• Bob Barker

    @gyrfalcon

    There are pros and cons to all line deployment options. As you’re probably well aware it’s very common for power/phone/coax (and recently fiber) cables to be strung up telephone poles. Do you consider all above-ground lines “pretty stupid”? Overall it’s cheaper to deploy, repair and upgrade when you don’t have to dig up the ground to do it.

    Example cross section of a fiber optic cable since you don’t understand the need for insulation: http://en.wikipedia.org/wiki/File:Optical_fiber_cable.jpg

  • wizemanful

    Anyone who would do this probably isn’t considered a hunter. In fact, I’d like to see Google prove they were getting shot down at all. Might have to use Yahoo! for a while…

  • me

    gyrfalcon

    I’d say it probably has something to do with the order of magnitude difference in cost between aerial an buried lines…

  • andrew

    gyrfalcon, the linked article is lacking some details that I saw in another news article; the mentioned insulators are for nearby electrical wires.

  • rubbershotgun

    where i live, road signs frequently get blasted with shot. excavators and bulldozers that are doing road work far away from urban centers sometimes get shot at.

    while im sure most hunters are responsible and behave themselves, there will always be a few that quite simply can’t resist the urge to shot at everything they see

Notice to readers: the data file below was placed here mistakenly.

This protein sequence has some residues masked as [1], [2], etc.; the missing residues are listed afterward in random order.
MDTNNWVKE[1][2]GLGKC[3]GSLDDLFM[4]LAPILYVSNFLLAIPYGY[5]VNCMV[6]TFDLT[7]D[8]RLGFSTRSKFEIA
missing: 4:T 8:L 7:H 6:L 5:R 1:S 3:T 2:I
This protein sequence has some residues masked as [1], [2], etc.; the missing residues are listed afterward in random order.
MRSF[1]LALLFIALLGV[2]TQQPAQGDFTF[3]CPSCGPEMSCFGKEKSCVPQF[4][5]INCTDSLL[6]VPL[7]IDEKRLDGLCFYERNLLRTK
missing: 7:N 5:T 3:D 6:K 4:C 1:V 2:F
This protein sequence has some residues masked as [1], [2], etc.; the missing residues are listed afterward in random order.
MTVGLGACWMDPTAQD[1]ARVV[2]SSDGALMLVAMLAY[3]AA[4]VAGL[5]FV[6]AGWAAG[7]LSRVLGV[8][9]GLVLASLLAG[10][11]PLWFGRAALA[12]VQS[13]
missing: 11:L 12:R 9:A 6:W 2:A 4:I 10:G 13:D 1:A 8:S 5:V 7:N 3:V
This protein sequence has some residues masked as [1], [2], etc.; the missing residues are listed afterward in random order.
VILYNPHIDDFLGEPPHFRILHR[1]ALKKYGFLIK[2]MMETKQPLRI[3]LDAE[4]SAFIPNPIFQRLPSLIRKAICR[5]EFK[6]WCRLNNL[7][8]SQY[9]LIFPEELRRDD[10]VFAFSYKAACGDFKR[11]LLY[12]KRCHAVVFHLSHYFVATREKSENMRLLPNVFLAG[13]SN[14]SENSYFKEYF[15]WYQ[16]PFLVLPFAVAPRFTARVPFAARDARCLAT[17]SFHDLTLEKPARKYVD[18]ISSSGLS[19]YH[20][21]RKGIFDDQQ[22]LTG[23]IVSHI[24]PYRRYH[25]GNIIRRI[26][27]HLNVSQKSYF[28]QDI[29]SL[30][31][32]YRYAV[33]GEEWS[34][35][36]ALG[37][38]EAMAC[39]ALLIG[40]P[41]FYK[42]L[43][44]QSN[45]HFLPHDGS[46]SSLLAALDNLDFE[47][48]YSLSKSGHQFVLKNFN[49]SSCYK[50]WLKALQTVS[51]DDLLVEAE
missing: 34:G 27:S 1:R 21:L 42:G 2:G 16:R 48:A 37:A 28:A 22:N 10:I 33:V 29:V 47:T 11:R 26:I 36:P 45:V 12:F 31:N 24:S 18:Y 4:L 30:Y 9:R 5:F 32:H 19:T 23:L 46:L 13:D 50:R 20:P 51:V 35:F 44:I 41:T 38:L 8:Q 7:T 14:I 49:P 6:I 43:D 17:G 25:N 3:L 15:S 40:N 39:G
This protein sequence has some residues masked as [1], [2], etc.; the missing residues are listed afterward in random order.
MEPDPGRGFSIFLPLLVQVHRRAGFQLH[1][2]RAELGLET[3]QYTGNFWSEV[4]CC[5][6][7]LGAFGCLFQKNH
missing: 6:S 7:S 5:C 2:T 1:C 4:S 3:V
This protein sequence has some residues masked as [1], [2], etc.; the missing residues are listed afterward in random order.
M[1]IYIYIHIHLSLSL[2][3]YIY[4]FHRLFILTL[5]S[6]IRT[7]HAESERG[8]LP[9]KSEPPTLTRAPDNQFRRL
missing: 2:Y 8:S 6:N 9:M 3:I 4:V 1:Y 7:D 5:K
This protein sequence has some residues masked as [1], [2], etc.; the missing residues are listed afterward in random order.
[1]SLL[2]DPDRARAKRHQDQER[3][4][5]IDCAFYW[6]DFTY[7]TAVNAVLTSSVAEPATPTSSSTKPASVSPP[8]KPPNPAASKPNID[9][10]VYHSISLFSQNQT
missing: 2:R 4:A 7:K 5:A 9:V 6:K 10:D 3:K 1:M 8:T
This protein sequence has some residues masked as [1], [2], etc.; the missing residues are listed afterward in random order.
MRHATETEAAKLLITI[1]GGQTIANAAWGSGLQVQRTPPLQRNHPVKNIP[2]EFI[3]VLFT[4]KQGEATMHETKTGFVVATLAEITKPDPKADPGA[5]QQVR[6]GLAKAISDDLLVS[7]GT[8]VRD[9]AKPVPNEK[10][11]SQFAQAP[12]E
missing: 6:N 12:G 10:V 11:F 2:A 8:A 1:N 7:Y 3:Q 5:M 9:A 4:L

• Maverick
  • I can’t believe anyone on here is offended by this. They’re not talking about you, they’re talking about some random idiots. Every one of us has met a jackass at the range or the bar or wherever that you know is completely capable of this.

    Not everyone who owns a gun is intelligent or responsible, unfortunately. We’re not the exception, thankfully, but the idea of some drunken dummies taking potshots? Not too hard to believe.

  • These kind of actions provide ammunition (heh!) for gun control proponents. There’s always a few who have to ruin it for everyone else.

  • null

    Being from oregon I can vouch for the boredom part… In fact we have a little town here named boring. Have you ever seen the road signs around here outside the city limits? more holes then swiss cheese. Also being an avid slashdot reader I’ve already passed this on in my office to much laughter.

    Paint in a bad light? The only thing painted in a bad light was googles stupidity at putting something in the Dalles that they didn’t expect to get holes in it. If they wanted it to remain pristine they should have put their data center in Portland.